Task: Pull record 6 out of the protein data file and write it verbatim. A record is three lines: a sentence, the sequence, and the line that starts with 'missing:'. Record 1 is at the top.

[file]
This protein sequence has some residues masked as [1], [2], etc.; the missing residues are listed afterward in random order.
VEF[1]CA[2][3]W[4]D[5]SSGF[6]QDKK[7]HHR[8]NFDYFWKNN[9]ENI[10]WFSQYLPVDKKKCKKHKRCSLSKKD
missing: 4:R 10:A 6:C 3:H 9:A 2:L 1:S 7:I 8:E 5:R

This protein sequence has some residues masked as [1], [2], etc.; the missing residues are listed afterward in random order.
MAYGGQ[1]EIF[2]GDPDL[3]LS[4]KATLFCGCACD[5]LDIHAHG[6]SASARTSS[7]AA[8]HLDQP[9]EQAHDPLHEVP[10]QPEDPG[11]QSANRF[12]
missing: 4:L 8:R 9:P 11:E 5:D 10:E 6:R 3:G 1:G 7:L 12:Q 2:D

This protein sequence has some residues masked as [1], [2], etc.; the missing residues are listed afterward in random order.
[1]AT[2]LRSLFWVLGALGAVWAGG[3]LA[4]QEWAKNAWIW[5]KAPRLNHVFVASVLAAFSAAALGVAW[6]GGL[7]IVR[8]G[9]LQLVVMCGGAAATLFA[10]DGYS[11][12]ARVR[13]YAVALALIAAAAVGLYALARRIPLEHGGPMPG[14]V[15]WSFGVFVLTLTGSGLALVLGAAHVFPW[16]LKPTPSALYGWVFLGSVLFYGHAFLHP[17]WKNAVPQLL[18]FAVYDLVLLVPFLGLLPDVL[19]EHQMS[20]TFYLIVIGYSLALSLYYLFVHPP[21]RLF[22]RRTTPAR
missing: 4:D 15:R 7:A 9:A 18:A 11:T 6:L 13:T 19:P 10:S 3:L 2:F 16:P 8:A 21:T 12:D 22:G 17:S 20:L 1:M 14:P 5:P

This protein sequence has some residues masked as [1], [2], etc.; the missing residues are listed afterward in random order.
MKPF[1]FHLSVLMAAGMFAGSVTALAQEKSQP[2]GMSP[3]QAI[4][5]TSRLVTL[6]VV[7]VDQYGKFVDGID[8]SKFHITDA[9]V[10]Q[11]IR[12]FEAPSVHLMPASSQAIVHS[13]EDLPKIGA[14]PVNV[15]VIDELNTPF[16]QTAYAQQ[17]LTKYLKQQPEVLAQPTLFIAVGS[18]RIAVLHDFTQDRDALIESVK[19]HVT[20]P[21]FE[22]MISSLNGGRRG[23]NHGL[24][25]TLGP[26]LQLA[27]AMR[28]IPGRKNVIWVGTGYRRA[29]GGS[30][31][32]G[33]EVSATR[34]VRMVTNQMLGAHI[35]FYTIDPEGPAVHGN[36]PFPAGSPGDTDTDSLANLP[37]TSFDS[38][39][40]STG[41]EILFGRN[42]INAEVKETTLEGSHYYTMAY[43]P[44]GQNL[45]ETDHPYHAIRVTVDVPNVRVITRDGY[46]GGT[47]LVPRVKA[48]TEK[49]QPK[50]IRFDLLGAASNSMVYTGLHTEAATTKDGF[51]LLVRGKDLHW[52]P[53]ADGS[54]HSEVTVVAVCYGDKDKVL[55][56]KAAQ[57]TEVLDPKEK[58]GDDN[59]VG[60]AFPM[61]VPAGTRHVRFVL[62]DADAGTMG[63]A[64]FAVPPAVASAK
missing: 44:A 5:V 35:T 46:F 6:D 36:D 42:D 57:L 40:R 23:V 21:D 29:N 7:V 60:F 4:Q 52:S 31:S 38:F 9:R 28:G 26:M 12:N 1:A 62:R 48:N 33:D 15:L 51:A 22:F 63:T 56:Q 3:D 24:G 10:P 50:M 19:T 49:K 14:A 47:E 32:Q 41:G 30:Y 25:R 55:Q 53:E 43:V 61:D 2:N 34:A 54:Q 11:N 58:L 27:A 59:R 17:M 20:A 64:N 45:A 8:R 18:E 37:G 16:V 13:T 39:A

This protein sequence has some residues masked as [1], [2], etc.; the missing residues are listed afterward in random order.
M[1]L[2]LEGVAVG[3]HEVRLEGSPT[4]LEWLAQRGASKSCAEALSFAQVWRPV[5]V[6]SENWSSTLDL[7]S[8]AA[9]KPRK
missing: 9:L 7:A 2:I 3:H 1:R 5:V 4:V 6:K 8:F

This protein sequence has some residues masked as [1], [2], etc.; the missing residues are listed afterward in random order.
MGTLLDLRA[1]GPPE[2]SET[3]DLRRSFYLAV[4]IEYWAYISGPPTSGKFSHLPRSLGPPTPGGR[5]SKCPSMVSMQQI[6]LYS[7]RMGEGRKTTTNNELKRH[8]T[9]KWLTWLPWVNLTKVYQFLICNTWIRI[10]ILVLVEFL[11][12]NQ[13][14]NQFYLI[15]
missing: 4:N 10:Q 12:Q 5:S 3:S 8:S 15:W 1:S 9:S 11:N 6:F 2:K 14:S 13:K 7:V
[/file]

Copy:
This protein sequence has some residues masked as [1], [2], etc.; the missing residues are listed afterward in random order.
MGTLLDLRA[1]GPPE[2]SET[3]DLRRSFYLAV[4]IEYWAYISGPPTSGKFSHLPRSLGPPTPGGR[5]SKCPSMVSMQQI[6]LYS[7]RMGEGRKTTTNNELKRH[8]T[9]KWLTWLPWVNLTKVYQFLICNTWIRI[10]ILVLVEFL[11][12]NQ[13][14]NQFYLI[15]
missing: 4:N 10:Q 12:Q 5:S 3:S 8:S 15:W 1:S 9:S 11:N 6:F 2:K 14:S 13:K 7:V